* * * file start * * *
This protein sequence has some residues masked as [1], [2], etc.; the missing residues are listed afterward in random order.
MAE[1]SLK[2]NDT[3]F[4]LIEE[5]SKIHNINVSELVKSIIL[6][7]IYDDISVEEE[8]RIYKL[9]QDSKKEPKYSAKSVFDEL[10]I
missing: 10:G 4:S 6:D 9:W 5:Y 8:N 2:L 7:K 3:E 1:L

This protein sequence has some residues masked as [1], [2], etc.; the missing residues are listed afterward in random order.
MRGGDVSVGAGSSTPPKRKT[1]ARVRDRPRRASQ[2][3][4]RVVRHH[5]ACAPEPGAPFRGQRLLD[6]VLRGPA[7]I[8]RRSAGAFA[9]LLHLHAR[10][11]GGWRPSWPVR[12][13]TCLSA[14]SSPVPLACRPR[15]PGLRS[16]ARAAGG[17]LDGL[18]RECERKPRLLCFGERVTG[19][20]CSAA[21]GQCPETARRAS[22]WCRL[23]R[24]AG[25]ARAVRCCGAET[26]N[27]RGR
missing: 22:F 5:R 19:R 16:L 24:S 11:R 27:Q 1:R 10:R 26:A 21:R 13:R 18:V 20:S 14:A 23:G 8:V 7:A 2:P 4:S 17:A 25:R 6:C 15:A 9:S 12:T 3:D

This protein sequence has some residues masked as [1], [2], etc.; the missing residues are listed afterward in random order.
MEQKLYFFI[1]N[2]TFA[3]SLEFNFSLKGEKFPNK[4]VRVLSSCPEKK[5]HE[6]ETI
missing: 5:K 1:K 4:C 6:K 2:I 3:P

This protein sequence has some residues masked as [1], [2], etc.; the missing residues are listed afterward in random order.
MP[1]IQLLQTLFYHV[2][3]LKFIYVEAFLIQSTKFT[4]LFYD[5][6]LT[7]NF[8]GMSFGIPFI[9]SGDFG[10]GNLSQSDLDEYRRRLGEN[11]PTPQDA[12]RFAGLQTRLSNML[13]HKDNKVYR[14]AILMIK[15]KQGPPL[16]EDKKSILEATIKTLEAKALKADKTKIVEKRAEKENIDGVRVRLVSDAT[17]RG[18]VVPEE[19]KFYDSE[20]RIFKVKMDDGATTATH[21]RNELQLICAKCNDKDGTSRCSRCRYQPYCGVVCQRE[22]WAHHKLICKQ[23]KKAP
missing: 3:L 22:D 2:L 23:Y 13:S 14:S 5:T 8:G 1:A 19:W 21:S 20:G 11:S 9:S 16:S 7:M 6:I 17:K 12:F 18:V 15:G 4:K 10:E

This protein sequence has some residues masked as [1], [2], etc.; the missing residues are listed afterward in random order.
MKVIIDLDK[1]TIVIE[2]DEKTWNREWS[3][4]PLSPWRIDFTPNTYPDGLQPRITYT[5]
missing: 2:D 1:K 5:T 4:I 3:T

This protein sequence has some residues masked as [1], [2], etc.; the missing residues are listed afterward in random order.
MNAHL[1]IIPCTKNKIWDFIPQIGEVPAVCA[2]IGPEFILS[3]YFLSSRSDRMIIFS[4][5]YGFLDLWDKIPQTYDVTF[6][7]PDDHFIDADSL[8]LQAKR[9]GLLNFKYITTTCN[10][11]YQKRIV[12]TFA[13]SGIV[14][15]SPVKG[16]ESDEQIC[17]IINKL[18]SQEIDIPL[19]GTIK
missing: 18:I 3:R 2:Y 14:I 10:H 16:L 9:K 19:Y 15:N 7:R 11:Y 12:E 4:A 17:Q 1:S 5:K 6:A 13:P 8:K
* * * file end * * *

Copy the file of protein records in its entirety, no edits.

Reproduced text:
This protein sequence has some residues masked as [1], [2], etc.; the missing residues are listed afterward in random order.
MAE[1]SLK[2]NDT[3]F[4]LIEE[5]SKIHNINVSELVKSIIL[6][7]IYDDISVEEE[8]RIYKL[9]QDSKKEPKYSAKSVFDEL[10]I
missing: 10:G 4:S 6:D 9:W 5:Y 8:N 2:L 7:K 3:E 1:L

This protein sequence has some residues masked as [1], [2], etc.; the missing residues are listed afterward in random order.
MRGGDVSVGAGSSTPPKRKT[1]ARVRDRPRRASQ[2][3][4]RVVRHH[5]ACAPEPGAPFRGQRLLD[6]VLRGPA[7]I[8]RRSAGAFA[9]LLHLHAR[10][11]GGWRPSWPVR[12][13]TCLSA[14]SSPVPLACRPR[15]PGLRS[16]ARAAGG[17]LDGL[18]RECERKPRLLCFGERVTG[19][20]CSAA[21]GQCPETARRAS[22]WCRL[23]R[24]AG[25]ARAVRCCGAET[26]N[27]RGR
missing: 22:F 5:R 19:R 16:L 24:S 11:R 27:Q 1:R 10:R 26:A 21:R 13:R 18:V 20:S 14:A 23:G 8:V 7:A 2:P 4:S 17:A 25:R 6:C 15:A 9:S 12:T 3:D

This protein sequence has some residues masked as [1], [2], etc.; the missing residues are listed afterward in random order.
MEQKLYFFI[1]N[2]TFA[3]SLEFNFSLKGEKFPNK[4]VRVLSSCPEKK[5]HE[6]ETI
missing: 5:K 1:K 4:C 6:K 2:I 3:P

This protein sequence has some residues masked as [1], [2], etc.; the missing residues are listed afterward in random order.
MP[1]IQLLQTLFYHV[2][3]LKFIYVEAFLIQSTKFT[4]LFYD[5][6]LT[7]NF[8]GMSFGIPFI[9]SGDFG[10]GNLSQSDLDEYRRRLGEN[11]PTPQDA[12]RFAGLQTRLSNML[13]HKDNKVYR[14]AILMIK[15]KQGPPL[16]EDKKSILEATIKTLEAKALKADKTKIVEKRAEKENIDGVRVRLVSDAT[17]RG[18]VVPEE[19]KFYDSE[20]RIFKVKMDDGATTATH[21]RNELQLICAKCNDKDGTSRCSRCRYQPYCGVVCQRE[22]WAHHKLICKQ[23]KKAP
missing: 3:L 22:D 2:L 23:Y 13:S 14:S 5:T 8:G 1:A 19:W 21:S 20:G 11:S 9:S 16:S 7:M 6:I 17:K 12:F 18:V 15:G 4:K 10:E

This protein sequence has some residues masked as [1], [2], etc.; the missing residues are listed afterward in random order.
MKVIIDLDK[1]TIVIE[2]DEKTWNREWS[3][4]PLSPWRIDFTPNTYPDGLQPRITYT[5]
missing: 2:D 1:K 5:T 4:I 3:T

This protein sequence has some residues masked as [1], [2], etc.; the missing residues are listed afterward in random order.
MNAHL[1]IIPCTKNKIWDFIPQIGEVPAVCA[2]IGPEFILS[3]YFLSSRSDRMIIFS[4][5]YGFLDLWDKIPQTYDVTF[6][7]PDDHFIDADSL[8]LQAKR[9]GLLNFKYITTTCN[10][11]YQKRIV[12]TFA[13]SGIV[14][15]SPVKG[16]ESDEQIC[17]IINKL[18]SQEIDIPL[19]GTIK
missing: 18:I 3:R 2:Y 14:I 10:H 16:L 9:K 19:Y 15:N 7:R 11:Y 12:E 4:A 17:Q 1:S 5:K 6:A 13:P 8:K